In a previous post I talked about how marketers can decide what type of campaign to run (lead gen or branding) and looked specifically at measuring the success of a lead gen campaign. Now it is time to do a deep dive into brand campaigns, and cover how to approach measuring the success of your branding campaign.
What Is a Brand Campaign?
On its face, a brand campaign is pretty simple to explain: you are trying to introduce a new brand to a market or increase the awareness of your current brand. The goal here is not to drive leads (though sometimes it is a nice side effect!) but to put your messaging, your logo, your tagline, and anything else that distinguishes you in front of the audience you are trying to get to buy your product or service.
As opposed to a lead gen campaign where you are trying to target a very specific audience with a laser focus to drive leads, with a branding campaign, you can (and should) cast a wider net. You will still want to target an audience, but your targeting parameters should be a bit wider so you can reach as many people as you can within your audience. The good news is that the less targeted your campaign is within your chosen audience, the lower your CPM, and the more overall impressions you can buy. For most brand campaigns, a key factor to success is getting as many impressions as possible so the maximum number of people see your message.
How Do You Measure Effectiveness?
With a lead gen campaign there are very specific metrics to measure success: overall spend, number of leads captured, overall cost-per-lead, sales closed from those leads, ROI. Clean and simple. With a brand campaign, things are a bit murkier. Your goal is to measure your brand awareness, and that is pretty hard to do by looking at the number of clicks you received on your banner ads.
One way to accurately measure effectiveness is through an online brand survey. Prior to running your brand campaign you can run a survey against your audience to gauge the awareness of your brand and the products and services you provide. This is your baseline. When the campaign is over (or mid-campaign if the campaign will be ongoing) you should run the same survey against the same group and measure the change. From this you can get a fairly accurate sense of how effective your brand campaign has been.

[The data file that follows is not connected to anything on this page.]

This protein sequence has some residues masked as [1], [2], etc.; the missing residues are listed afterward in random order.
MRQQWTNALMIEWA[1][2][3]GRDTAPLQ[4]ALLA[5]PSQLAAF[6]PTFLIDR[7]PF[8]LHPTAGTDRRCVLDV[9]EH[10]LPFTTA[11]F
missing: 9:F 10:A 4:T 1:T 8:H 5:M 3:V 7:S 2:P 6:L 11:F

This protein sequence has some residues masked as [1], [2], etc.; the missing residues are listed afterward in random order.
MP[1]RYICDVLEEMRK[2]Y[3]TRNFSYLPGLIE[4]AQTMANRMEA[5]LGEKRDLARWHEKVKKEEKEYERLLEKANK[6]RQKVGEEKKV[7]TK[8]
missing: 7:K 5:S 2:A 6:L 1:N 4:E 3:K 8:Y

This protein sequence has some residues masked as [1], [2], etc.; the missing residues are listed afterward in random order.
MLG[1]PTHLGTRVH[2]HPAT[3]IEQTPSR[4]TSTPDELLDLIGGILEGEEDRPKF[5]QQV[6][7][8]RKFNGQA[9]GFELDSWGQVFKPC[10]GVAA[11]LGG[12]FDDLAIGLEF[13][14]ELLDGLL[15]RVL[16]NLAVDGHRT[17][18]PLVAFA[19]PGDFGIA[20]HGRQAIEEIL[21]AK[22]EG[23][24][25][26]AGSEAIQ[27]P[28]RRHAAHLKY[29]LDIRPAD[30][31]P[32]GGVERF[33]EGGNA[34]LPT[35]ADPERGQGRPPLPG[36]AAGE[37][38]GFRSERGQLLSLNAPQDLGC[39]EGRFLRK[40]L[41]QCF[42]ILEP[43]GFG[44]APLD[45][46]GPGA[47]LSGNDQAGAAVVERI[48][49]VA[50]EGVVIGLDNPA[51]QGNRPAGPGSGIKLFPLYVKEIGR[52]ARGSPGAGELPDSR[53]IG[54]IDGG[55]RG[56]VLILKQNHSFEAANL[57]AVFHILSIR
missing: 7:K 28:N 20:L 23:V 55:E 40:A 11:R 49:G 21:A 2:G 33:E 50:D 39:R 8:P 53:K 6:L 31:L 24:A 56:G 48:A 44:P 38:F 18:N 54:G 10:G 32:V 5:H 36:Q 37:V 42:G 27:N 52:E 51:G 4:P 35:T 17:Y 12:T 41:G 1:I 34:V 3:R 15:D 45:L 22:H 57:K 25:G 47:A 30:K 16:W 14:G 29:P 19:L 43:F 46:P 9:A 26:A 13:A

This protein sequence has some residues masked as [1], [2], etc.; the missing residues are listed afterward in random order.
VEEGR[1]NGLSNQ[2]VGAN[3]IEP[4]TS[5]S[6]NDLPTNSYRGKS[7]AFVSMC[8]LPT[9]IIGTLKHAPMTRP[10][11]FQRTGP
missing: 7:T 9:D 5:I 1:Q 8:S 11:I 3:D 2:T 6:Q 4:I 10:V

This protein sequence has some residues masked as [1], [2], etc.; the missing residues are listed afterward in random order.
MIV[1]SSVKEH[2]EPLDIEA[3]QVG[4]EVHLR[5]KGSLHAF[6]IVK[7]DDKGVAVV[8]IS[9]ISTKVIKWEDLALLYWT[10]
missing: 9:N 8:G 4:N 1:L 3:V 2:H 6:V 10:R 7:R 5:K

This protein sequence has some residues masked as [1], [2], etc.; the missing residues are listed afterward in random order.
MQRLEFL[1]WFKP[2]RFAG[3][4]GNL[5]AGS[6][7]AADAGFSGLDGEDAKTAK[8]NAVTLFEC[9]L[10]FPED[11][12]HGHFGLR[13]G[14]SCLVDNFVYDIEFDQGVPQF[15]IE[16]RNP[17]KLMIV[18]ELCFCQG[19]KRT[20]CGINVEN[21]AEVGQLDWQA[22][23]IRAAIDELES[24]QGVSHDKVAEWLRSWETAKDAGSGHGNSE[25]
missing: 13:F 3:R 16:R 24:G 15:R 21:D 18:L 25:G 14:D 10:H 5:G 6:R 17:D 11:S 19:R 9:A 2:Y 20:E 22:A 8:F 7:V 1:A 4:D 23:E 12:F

Another way to measure effectiveness is to look at your “view-through rate.” This number represents the number of people who saw your ad, didn’t click, but then visited your site in a set timeframe after that (usually 7-14 days). From this metric we can also gauge the effectiveness of our campaign as we can reasonably assume this visit was a result of the user seeing our display ad, being influenced by it, and then later visiting our site.
The difference between the two is cost. If you are running a campaign on a tight budget, you may not want to undertake a brand survey and instead rely more on view-through and other measurable online data points. If you have the budget, however, the brand survey will give you some very definitive answers.
What Does Success Look Like?
The success of a brand campaign can be measured in several ways. First, you can measure its impact on your brand’s strength. One way to do this is through the measurement surveys we mentioned above.
But another way that is becoming more popular is to measure how your branding ads influence conversions and customer acquisition. This includes metrics like overall site traffic, increase in leads, and an increase in sales that a strong brand campaign can have a positive effect on. Measuring how ad views influence future engagement is important to truly understanding campaign success.
You should consider using a call attribution and analytics solution to measure the calls that your branding campaign drives. Digital marketers often fail to capture call tracking data, despite the fact that calls convert to revenue 10-15 times more often than web form fills. A call attribution solution enables you to drill deeper to capture complete intelligences on calls from marketing source to the sale or outcome of each call. Armed with this data, you can determine which ad views helped lead a customer to call and are worth investing in as well as which callers to retarget in your search, social, and display campaigns and which to exclude.
At the end of the day, running a brand campaign can be an extremely effective, low-cost way to introduce or elevate your brand within your target market, but the key to success, like with any other campaign, is determining upfront what success will look like, and creating an effective framework for measurement.
If you’re interested in learning how to increase your customers and lower your CPL by targeting audiences that want to call, download our free eBook, Optimize Your Search, Facebook, and Display Targeting with Call Analytics.
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